The landmark study, Setting Priorities for Conservation and Recovery of Wild Tigers: 2005-2015 found that tigers today occupy only 7% of their historic range and use 40% less habitat than a decade ago.
The good news is that large areas of habitat remain. The study, produced by scientists at World Wildlife Fund, Wildlife Conservation Society, Smithsonian’s National Zoological Park and Save The Tiger Fund, identified 76 TCLs covering 1.1 mil sqkm, half of which can still support 100 tigers or more, thus providing excellent opportunities for recovery of wild tiger populations.
“These are areas where tigers could be saved. Such knowledge will guide future investments in tiger conservation efforts,” says Seidensticker, who recently joined a workshop to draft a Malayan tiger conservation plan.
The world’s largest tiger landscapes exist in the Russian Far East and India. South-East Asia holds promise to sustain healthy tiger populations although many areas have lost tigers over the last 10 years.
The highest densities of tigers occur wherever there are many ungulate (hoofed animal) prey. India and Nepal have a good mixture of grassland and woodland that support large numbers of deer, and which in turn, feed the tigers. Here, tiger densities may reach 16 individuals per 100sqkm.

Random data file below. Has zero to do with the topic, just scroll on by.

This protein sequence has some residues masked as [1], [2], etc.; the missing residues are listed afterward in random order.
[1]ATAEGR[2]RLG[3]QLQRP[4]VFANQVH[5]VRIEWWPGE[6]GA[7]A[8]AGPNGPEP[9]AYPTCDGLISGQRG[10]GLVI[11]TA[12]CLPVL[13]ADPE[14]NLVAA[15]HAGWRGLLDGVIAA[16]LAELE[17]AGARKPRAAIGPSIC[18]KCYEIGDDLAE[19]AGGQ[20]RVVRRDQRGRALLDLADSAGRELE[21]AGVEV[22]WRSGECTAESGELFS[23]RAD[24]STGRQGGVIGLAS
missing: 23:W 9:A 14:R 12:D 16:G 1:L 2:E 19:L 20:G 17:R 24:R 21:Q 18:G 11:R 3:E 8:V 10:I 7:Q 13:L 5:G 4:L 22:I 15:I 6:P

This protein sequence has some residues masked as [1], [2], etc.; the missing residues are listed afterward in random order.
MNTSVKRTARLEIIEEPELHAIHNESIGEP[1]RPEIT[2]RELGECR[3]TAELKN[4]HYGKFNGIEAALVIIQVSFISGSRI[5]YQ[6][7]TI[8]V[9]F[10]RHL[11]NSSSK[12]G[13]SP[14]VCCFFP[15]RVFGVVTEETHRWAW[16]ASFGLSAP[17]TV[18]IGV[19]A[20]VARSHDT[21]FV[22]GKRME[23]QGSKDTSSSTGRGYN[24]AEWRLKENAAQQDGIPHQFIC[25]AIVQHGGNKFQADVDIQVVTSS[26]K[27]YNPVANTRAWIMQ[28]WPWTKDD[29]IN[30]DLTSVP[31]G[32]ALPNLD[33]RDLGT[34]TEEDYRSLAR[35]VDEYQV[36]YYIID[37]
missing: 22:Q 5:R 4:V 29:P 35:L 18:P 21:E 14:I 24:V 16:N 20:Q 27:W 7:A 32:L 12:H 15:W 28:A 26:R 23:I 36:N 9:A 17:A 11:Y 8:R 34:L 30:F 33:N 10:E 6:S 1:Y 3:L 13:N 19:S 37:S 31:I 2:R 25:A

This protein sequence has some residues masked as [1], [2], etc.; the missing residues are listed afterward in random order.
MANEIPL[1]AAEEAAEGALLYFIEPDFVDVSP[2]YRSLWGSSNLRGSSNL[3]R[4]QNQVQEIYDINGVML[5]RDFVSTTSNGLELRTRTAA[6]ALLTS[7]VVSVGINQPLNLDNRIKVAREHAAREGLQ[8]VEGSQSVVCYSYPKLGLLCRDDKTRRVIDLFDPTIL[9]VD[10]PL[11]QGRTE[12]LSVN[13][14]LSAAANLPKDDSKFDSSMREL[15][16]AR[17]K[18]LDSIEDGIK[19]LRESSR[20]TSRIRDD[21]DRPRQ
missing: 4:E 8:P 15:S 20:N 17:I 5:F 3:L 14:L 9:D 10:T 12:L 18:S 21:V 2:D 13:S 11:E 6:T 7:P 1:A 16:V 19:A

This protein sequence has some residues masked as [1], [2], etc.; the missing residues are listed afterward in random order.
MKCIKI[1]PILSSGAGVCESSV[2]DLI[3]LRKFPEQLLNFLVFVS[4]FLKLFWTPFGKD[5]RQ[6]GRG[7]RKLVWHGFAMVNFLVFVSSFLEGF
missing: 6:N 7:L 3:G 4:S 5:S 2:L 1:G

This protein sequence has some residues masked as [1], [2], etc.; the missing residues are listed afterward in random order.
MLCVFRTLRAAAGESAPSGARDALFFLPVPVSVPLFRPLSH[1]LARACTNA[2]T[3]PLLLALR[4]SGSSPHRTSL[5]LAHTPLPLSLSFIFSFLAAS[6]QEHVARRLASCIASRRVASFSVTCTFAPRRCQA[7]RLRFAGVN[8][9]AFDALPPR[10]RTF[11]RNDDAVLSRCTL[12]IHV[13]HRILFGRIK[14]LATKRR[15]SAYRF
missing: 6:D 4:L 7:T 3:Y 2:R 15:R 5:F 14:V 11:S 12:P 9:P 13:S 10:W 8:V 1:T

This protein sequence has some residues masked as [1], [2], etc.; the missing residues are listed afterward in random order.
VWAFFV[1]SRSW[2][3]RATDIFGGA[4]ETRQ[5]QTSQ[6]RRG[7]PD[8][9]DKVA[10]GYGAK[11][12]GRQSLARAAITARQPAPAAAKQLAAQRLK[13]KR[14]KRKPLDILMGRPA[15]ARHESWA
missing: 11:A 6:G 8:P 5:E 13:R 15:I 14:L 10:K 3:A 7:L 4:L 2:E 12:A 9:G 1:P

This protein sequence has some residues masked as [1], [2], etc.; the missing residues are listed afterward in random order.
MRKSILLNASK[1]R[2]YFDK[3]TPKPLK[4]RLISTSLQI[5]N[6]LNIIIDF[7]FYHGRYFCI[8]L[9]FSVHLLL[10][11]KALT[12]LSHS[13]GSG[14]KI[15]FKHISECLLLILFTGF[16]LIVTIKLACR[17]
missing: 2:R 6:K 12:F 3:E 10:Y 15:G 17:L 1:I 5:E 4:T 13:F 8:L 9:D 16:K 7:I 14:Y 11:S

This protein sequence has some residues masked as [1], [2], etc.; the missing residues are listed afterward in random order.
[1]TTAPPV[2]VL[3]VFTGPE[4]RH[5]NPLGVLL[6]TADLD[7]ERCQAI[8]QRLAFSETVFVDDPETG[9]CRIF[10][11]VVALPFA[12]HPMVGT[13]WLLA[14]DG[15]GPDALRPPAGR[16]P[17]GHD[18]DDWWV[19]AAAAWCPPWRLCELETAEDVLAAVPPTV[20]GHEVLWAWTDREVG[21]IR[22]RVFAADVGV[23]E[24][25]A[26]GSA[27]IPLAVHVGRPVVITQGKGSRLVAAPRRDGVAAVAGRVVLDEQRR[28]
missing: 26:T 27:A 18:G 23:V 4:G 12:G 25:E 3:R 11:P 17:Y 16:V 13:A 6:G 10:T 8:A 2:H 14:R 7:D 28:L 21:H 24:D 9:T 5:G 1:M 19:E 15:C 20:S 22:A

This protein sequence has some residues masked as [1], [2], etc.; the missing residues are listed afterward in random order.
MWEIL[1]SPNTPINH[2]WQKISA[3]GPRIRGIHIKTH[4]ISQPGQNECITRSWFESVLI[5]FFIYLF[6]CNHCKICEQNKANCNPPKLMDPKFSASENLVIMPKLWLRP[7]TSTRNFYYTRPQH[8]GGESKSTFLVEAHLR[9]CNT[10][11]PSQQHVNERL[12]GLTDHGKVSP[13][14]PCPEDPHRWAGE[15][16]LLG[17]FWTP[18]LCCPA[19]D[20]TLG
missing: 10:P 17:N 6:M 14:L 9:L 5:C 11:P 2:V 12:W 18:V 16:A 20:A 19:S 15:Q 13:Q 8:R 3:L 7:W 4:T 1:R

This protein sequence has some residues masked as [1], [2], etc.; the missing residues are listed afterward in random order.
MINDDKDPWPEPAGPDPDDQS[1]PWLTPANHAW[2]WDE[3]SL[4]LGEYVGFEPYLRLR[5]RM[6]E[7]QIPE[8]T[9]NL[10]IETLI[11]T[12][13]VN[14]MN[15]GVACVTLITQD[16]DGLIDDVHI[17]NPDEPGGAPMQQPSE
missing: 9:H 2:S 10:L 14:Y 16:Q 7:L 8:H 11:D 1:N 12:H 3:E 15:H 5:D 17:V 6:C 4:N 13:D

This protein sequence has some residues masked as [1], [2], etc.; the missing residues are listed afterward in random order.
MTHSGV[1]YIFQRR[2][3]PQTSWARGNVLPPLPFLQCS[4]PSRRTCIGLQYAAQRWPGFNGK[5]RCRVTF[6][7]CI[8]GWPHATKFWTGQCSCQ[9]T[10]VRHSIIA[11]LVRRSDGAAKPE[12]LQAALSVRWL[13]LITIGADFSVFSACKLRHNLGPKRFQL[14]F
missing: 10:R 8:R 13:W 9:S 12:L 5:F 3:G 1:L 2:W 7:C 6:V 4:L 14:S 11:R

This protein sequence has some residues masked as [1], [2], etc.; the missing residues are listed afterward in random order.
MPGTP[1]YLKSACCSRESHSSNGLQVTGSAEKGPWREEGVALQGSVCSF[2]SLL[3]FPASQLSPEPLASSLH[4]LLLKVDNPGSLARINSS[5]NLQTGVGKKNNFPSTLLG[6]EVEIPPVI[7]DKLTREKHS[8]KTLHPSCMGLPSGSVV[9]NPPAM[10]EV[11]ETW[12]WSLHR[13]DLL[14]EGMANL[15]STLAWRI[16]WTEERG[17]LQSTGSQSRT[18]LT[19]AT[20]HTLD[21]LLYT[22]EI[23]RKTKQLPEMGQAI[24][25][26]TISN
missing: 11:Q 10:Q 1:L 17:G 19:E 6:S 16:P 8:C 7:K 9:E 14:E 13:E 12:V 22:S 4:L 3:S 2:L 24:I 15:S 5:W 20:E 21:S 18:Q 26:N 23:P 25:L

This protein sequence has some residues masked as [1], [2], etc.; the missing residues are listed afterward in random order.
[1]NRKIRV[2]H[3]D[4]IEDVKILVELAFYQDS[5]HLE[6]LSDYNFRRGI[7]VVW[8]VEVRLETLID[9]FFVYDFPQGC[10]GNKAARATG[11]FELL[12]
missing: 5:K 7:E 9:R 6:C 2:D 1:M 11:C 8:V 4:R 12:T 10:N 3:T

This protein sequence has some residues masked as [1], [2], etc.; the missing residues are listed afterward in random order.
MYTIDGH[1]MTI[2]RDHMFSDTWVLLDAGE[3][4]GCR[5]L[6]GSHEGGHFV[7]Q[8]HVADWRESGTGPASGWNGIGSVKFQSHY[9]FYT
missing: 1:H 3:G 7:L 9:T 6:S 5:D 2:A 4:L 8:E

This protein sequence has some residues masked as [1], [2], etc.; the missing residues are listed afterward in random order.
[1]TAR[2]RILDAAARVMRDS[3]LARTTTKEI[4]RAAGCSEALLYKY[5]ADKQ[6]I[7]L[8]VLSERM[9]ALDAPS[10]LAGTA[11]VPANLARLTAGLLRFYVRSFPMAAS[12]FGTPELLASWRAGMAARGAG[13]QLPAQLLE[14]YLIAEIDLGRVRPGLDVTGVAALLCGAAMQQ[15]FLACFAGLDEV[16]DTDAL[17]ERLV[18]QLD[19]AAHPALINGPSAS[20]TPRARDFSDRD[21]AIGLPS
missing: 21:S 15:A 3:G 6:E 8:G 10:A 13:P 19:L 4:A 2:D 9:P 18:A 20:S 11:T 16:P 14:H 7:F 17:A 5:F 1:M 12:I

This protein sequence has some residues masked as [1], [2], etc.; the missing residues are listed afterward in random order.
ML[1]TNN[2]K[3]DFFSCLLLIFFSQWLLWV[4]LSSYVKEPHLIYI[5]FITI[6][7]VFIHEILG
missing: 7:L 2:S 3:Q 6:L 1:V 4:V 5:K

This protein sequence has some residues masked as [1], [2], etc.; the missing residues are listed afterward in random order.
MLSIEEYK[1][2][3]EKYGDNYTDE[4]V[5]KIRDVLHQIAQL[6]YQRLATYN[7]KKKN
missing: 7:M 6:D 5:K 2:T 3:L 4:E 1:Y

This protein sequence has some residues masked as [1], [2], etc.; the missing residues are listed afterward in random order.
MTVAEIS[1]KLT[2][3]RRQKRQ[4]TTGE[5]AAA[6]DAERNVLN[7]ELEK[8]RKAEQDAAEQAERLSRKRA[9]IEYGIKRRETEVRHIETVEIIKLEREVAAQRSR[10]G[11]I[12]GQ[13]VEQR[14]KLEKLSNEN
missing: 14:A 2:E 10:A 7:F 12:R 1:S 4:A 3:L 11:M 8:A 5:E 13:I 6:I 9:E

In places that lack big grassy patches like the Russian Far East temperate forests and the Malaysian rainforest, prey densities are low and tigers must cover huge areas to feed. Thus these areas can only support around one to three tigers per 100sqkm.
Meanwhile, proposals for farming of tigers for trade have drew objections from tiger conservationists, who argue that captive breeding will not eliminate, but encourage, poaching.
“Experience has shown that parts from wild animals are preferred and therefore, yield premium pricing that motivates poachers and smugglers,” says a statement from Save the Tiger Fund.
It is also impossible to release bred tigers into the wild, as has been done with other species, because tigers fed by humans are inclined to continue seeking food from humans.
“True tiger conservation requires saving not just tigers, but the complex web of plant and animal life in the tiger’s habitats. Production farming for tigers would be a step backward in wildlife conservation.”